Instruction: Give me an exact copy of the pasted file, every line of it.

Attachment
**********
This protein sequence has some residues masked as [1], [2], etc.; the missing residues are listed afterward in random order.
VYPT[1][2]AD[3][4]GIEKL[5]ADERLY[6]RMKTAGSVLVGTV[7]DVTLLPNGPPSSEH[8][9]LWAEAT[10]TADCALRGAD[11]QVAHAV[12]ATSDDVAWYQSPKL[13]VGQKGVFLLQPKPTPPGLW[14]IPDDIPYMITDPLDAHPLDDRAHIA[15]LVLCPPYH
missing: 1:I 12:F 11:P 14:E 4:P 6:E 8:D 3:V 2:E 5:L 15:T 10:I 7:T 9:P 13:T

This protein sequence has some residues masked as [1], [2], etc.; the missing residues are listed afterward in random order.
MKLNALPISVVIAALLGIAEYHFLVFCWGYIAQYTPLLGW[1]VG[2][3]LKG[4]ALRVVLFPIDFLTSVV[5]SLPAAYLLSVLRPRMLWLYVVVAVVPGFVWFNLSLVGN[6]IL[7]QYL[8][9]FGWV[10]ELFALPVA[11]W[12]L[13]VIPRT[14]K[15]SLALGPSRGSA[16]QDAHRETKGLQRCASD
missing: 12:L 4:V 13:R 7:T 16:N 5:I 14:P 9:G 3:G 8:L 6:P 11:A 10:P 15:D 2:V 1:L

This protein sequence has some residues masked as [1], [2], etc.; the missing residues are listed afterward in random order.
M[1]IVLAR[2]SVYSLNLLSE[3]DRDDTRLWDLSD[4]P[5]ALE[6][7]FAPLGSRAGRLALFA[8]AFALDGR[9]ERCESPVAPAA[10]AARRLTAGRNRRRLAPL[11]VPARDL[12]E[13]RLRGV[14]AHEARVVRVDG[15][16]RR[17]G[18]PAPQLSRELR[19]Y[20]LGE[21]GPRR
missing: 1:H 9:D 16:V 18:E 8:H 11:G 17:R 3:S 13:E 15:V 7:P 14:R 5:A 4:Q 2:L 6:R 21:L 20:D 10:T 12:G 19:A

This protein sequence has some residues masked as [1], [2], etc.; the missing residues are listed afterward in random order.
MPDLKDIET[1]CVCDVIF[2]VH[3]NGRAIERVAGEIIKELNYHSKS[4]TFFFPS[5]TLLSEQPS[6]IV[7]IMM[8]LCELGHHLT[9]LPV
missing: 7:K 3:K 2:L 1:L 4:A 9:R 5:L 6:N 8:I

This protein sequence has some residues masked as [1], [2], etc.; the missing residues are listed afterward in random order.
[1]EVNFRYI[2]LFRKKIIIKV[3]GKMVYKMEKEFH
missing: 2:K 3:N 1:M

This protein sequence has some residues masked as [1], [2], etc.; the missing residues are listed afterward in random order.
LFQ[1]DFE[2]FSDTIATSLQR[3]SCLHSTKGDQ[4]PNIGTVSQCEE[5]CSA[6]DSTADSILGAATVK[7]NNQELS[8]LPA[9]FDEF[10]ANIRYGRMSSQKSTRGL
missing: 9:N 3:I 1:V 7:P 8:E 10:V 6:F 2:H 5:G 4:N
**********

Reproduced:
This protein sequence has some residues masked as [1], [2], etc.; the missing residues are listed afterward in random order.
VYPT[1][2]AD[3][4]GIEKL[5]ADERLY[6]RMKTAGSVLVGTV[7]DVTLLPNGPPSSEH[8][9]LWAEAT[10]TADCALRGAD[11]QVAHAV[12]ATSDDVAWYQSPKL[13]VGQKGVFLLQPKPTPPGLW[14]IPDDIPYMITDPLDAHPLDDRAHIA[15]LVLCPPYH
missing: 1:I 12:F 11:P 14:E 4:P 6:E 8:D 3:V 2:E 5:L 15:T 10:I 7:T 9:P 13:T

This protein sequence has some residues masked as [1], [2], etc.; the missing residues are listed afterward in random order.
MKLNALPISVVIAALLGIAEYHFLVFCWGYIAQYTPLLGW[1]VG[2][3]LKG[4]ALRVVLFPIDFLTSVV[5]SLPAAYLLSVLRPRMLWLYVVVAVVPGFVWFNLSLVGN[6]IL[7]QYL[8][9]FGWV[10]ELFALPVA[11]W[12]L[13]VIPRT[14]K[15]SLALGPSRGSA[16]QDAHRETKGLQRCASD
missing: 12:L 4:V 13:R 7:T 16:N 5:I 14:P 9:G 3:G 8:L 6:P 11:A 10:P 15:D 2:V 1:L

This protein sequence has some residues masked as [1], [2], etc.; the missing residues are listed afterward in random order.
M[1]IVLAR[2]SVYSLNLLSE[3]DRDDTRLWDLSD[4]P[5]ALE[6][7]FAPLGSRAGRLALFA[8]AFALDGR[9]ERCESPVAPAA[10]AARRLTAGRNRRRLAPL[11]VPARDL[12]E[13]RLRGV[14]AHEARVVRVDG[15][16]RR[17]G[18]PAPQLSRELR[19]Y[20]LGE[21]GPRR
missing: 1:H 9:D 16:V 18:E 8:H 11:G 17:R 3:S 13:E 15:V 7:P 14:R 5:A 4:Q 2:L 6:R 21:L 20:D 10:T 12:G 19:A

This protein sequence has some residues masked as [1], [2], etc.; the missing residues are listed afterward in random order.
MPDLKDIET[1]CVCDVIF[2]VH[3]NGRAIERVAGEIIKELNYHSKS[4]TFFFPS[5]TLLSEQPS[6]IV[7]IMM[8]LCELGHHLT[9]LPV
missing: 7:K 3:K 2:L 1:L 4:A 9:R 5:L 6:N 8:I

This protein sequence has some residues masked as [1], [2], etc.; the missing residues are listed afterward in random order.
[1]EVNFRYI[2]LFRKKIIIKV[3]GKMVYKMEKEFH
missing: 2:K 3:N 1:M

This protein sequence has some residues masked as [1], [2], etc.; the missing residues are listed afterward in random order.
LFQ[1]DFE[2]FSDTIATSLQR[3]SCLHSTKGDQ[4]PNIGTVSQCEE[5]CSA[6]DSTADSILGAATVK[7]NNQELS[8]LPA[9]FDEF[10]ANIRYGRMSSQKSTRGL
missing: 9:N 3:I 1:V 7:P 8:E 10:V 6:F 2:H 5:G 4:N